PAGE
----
The announcement of The Director’s retirement occasioned greatly suppressed delight throughout The Institute. It wasn’t that the Fellows disliked The Director. What was not to like? He was an absolute charmer, a cavalier, a marvel of longevity, still able to drive himself to work. But facts must be faced: he was preventing anything from getting done at The Institute. The Institute, contrary to his belief, was not The Director. The Board complained that there were no goals, no plans for the future, that they didn’t know how best to spend their time.

Raise money, The Director said.

How much? the Board asked.

As much as you can.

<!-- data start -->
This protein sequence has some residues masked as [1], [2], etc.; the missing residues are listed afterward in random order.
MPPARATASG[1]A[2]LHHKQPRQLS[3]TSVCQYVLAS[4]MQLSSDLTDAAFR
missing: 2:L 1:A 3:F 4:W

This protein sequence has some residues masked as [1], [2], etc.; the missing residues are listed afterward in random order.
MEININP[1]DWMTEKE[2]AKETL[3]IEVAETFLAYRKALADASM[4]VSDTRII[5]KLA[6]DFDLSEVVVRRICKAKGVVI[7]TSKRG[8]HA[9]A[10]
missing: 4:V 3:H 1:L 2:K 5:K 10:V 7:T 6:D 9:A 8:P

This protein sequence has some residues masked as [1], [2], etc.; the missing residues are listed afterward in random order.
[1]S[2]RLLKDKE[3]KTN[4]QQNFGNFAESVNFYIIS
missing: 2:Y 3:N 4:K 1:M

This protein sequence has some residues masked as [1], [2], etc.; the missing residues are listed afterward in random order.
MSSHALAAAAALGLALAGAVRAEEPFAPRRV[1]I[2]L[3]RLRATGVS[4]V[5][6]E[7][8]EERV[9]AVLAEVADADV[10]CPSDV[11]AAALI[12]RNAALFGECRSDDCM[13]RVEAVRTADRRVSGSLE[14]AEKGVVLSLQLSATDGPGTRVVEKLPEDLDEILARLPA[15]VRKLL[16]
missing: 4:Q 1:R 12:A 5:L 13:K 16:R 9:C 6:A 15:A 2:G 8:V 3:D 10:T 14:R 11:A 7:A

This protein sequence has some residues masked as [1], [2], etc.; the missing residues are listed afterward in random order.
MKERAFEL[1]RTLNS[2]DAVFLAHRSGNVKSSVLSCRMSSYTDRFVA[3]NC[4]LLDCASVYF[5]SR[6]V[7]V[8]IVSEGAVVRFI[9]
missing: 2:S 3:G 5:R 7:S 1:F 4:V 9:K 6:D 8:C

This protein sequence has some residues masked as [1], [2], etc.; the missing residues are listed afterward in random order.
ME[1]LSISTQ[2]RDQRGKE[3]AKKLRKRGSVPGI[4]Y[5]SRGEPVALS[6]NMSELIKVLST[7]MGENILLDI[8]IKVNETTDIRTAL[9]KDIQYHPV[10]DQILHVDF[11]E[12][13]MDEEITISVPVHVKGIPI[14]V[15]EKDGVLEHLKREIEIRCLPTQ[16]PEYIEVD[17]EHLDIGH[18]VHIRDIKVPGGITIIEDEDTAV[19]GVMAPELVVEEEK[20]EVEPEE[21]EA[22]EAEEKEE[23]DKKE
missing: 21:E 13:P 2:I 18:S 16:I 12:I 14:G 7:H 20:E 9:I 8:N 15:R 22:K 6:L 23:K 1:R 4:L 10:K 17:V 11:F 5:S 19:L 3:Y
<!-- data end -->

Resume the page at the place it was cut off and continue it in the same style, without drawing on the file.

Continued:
During the first months of his retirement, The Director hung around The Institute, hoovering plaudits. If not for The Director The Institute would not even exist. He could have been a professional saxophonist. He owned a Renoir and a Dubuffet.   His marriage was exemplary.

The encomiums, from near and far, shared a theme: his longevity. The wonder of it threatened to eclipse his other achievements, but then, he found it wonderful too. It was a sign of his election, never mind to what.

He read in the paper that the (formerly) oldest living person died at the age of 115. He announced to his 97 year-old wife that he would make it that far. It was simply logical. He couldn’t picture himself dying.

At his 103rd birthday The Director announced to a murmur of amused approval that he was “retiring from retirement.” Applause was universal and sincere.


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